I have an original Somewhere In Time vinyl. I transferred that vinyl into a digital form. I wanted to preserve the thing, because i don't have a 1000 euro record player, and i want to have the authenic vinyl feel while listening the stuff from my computer or the portable player. I didn't get a "usage licence" saying that i can only listen the stuff on the record player.

So aside the state law, and inside the moral laws, you are damn entitled to make a backup copy. And you're also entitled to make modifications for personal use. I mean, you can't reverse enginner an application, but if you do, let's say that you change the menu strings, you're using the thing you paid for in your own quarters, so what the f***? It would be morally wrong to resell modified things or spread them for free.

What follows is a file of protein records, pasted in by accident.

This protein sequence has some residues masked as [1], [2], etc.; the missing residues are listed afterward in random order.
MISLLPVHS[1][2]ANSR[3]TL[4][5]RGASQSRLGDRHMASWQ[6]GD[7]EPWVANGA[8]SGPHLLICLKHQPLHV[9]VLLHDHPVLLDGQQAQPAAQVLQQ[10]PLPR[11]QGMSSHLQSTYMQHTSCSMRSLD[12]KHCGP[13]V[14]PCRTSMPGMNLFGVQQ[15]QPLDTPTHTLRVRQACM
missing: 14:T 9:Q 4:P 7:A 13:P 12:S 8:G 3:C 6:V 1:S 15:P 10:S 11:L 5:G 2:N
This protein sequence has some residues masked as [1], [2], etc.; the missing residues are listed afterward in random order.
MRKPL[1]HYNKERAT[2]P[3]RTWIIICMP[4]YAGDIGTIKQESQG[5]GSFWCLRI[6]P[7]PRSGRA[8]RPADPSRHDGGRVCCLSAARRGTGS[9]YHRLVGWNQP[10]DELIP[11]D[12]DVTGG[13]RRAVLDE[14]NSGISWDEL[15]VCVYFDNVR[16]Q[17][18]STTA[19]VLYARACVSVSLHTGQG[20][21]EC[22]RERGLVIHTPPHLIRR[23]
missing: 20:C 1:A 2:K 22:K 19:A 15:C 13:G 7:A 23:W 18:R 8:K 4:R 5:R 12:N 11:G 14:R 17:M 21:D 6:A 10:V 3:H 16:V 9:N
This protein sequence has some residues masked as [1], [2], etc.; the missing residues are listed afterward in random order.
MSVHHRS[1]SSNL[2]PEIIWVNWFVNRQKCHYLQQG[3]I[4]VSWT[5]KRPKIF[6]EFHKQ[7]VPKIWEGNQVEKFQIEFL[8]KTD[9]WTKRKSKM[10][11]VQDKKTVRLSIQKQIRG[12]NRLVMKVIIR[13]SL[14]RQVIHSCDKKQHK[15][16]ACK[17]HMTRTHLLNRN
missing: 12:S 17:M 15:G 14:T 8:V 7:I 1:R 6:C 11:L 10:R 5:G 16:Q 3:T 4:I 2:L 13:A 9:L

So, IMHO, make copies for your own use, for any kind of reason.
 

Yax

Ancient Mariner
Here's the situation in Sweden: You are allowed to to whatever you damn please, as long as it is for own usage. You can rip DVD's and burn it onto a new DVD, as long as you don't sell it. Oh, and you can give it for free to your mates too.

So: You can rip it and so on, s long as you don't make any financial gain on it, or distribute it (giving it to friends is as stated allowed). 
 
Top